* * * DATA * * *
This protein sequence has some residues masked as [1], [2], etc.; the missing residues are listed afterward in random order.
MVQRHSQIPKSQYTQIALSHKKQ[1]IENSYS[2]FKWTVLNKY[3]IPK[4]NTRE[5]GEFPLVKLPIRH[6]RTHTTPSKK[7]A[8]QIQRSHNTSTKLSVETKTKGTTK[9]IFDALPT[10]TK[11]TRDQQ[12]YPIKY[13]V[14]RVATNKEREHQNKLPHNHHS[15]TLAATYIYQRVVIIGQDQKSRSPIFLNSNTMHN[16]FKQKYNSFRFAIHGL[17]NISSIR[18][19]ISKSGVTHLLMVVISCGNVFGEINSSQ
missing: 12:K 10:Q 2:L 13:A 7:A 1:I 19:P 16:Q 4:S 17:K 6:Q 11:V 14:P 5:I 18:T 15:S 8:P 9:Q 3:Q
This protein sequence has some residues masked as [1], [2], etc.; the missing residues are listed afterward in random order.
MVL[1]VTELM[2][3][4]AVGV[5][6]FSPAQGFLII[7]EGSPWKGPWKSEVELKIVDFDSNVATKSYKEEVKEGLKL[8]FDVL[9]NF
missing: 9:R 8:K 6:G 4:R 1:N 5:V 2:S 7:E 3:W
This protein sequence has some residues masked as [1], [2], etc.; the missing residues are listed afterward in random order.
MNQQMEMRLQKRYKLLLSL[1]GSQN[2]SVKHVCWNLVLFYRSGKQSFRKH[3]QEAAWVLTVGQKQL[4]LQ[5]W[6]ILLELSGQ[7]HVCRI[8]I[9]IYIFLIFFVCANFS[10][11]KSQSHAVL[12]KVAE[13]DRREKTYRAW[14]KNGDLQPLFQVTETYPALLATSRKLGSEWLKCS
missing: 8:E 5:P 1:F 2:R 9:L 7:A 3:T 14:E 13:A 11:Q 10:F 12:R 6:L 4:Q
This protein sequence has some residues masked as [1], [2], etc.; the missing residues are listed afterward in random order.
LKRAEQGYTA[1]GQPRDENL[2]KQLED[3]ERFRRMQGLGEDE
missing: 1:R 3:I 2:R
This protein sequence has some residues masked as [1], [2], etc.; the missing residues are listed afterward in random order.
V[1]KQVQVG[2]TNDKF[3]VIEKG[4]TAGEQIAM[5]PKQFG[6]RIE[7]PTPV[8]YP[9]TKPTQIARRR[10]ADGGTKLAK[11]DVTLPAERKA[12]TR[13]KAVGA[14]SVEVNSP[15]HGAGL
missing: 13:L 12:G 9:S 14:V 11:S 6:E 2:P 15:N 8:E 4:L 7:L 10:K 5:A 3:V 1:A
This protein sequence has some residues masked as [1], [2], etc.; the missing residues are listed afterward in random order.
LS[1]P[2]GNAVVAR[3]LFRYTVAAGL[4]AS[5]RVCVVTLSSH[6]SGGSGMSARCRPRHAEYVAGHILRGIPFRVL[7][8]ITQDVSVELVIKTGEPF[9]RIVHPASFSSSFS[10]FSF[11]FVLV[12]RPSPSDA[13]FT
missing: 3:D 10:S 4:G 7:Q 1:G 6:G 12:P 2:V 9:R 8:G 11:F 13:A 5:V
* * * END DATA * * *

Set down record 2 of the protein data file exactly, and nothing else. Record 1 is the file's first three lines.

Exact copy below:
This protein sequence has some residues masked as [1], [2], etc.; the missing residues are listed afterward in random order.
MVL[1]VTELM[2][3][4]AVGV[5][6]FSPAQGFLII[7]EGSPWKGPWKSEVELKIVDFDSNVATKSYKEEVKEGLKL[8]FDVL[9]NF
missing: 9:R 8:K 6:G 4:R 1:N 5:V 2:S 7:E 3:W